a Project of the Mockingbird Foundation

For a limited time, you can access our blog archive at

Video of the Week: 1994-11-16

Posted 4 years ago by tmwsiy - 12 comments Link:, posted in the Video category

Thanks very much to Jesse Feitel who contibuted this week's video of the week.

On the heels of a legendary and momentous summer tour ending at the Sugarbush Resort in Vermont, Phish entered into its elaborate Fall 1994 tour with a full head of steam. The tour, which has given us countless "best-of" versions of songs, the first costume set Halloween show in Glen Falls, NY, and jolted the band into national prominence and its first visit to Madison Square Garden on December 30th, was unique in every sense of the word. For a select few shows throughout the November Midwest portion of the tour, legendary bluegrass musician Reverend Jeff Mosier, who had previously played with Bluegrass Underground and the Aquarium Rescue Unit, joined Phish on the road to educate the band on its hunger to play more Bluegrass tunes throughout its live performances.

Fans curious to see and hear this incredible week of music should be grateful to Mosier, who did a wonderful job of documenting his time with the band. In his video collection, we see Phish learning the intricacies of playing classic Bluegrass tunes from the Reverend, as well as an unbelievably candid view into the band off the stage. Musically, Mosier teaches the band Bluegrass classics, and plays along onstage, with such tunes as "My Long Journey Home", "To France", "Fixin' To Die", and many others. Many of these tunes were performed in Bloomington, IN on November 19th, in the parking lot outside of the venue after the show. Tapes circulate of this incredible Phish experience, where the band sits in with Mosier and local musicians to the delight of the fans who decided to stick around after the show. This week's incredible video shows the band practicing "I'm Blue, I'm Lonesome", a tune which would find its way into the rotation in Fall 1995, much to the delight of those who love hearing Page hit those beautiful high notes. The video is from the afternoon of November 16th, just hours before the band would officially debut the tune at the Hill Auditorium at the University of Michigan. The clip includes several points where the Reverend helps the band develop the pace of the classic song, and shows just how talented each of the members of the band are to learn a song in such a short period of time. Fish is absent from the clip.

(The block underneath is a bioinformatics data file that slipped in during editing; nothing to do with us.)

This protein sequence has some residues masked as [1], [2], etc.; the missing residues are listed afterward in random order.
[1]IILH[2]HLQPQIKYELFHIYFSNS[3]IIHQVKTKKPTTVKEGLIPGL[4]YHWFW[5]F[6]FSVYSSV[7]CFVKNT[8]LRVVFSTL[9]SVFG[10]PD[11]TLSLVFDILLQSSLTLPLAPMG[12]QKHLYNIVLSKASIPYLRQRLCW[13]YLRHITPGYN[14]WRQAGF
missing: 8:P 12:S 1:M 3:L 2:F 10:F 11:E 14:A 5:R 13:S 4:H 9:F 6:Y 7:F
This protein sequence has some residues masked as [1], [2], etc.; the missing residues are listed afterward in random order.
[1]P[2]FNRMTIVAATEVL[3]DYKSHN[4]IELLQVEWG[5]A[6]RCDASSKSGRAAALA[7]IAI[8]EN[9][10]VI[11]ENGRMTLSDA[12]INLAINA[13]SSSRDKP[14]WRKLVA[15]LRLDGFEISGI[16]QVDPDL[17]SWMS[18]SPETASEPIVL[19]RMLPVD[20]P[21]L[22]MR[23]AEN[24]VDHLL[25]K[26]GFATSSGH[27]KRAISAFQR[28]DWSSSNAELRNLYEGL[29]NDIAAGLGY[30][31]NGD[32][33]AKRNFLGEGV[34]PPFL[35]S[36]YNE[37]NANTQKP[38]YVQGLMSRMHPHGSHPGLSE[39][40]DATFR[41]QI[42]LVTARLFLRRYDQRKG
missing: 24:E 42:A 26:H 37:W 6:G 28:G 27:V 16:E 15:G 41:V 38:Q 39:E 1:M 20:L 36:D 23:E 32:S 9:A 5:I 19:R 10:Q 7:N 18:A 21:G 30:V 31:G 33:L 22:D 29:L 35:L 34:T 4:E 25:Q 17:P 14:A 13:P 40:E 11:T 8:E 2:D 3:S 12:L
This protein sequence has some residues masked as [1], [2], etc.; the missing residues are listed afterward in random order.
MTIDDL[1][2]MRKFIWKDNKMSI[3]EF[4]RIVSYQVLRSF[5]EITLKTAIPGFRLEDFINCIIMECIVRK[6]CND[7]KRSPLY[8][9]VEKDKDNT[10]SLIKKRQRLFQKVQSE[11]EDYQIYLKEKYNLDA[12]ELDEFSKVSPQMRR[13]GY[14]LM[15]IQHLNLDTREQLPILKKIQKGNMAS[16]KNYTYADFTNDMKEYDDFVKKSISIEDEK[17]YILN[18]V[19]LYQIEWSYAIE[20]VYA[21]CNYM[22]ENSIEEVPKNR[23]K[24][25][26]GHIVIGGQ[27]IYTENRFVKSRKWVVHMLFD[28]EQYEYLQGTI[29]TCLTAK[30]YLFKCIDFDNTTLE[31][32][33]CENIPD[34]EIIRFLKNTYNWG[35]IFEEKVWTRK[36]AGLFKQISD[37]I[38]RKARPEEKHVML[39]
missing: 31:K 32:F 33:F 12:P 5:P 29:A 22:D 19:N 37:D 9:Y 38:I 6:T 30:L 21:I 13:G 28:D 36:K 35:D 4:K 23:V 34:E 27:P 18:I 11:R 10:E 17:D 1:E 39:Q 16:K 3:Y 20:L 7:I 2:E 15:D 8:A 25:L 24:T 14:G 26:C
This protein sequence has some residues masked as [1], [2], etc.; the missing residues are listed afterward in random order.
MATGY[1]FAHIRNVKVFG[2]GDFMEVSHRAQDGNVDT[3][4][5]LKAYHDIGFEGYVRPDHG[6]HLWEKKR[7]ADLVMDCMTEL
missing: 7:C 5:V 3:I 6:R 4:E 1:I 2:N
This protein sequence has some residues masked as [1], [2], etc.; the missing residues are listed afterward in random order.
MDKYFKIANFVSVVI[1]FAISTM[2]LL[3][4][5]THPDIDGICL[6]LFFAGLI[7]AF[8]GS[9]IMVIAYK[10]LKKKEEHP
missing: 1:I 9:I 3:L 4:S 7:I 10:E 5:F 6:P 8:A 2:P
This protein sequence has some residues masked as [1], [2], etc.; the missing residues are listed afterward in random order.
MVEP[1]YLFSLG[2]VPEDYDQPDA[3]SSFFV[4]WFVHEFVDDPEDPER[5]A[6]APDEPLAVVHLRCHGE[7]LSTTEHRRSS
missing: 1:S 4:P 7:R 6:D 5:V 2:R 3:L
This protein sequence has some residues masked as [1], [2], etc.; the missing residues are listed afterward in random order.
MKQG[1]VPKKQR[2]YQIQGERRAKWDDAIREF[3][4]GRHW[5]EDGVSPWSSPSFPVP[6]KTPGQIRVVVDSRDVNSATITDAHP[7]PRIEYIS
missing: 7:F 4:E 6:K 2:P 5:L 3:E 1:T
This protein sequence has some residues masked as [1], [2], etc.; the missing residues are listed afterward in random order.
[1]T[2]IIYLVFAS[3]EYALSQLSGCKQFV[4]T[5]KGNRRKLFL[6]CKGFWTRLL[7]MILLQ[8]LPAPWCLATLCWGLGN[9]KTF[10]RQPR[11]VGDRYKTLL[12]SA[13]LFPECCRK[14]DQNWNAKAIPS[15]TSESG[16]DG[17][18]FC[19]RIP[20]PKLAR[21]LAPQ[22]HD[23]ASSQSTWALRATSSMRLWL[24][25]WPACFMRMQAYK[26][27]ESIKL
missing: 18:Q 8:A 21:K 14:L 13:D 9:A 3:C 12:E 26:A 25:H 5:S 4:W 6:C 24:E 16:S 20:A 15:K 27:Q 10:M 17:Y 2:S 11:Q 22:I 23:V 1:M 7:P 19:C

Please enjoy this video of the week, and we hope that this small look into Fall 1994 either leads you to discover, or even re-discover some of the incredible moments from those legendary months in Phish history.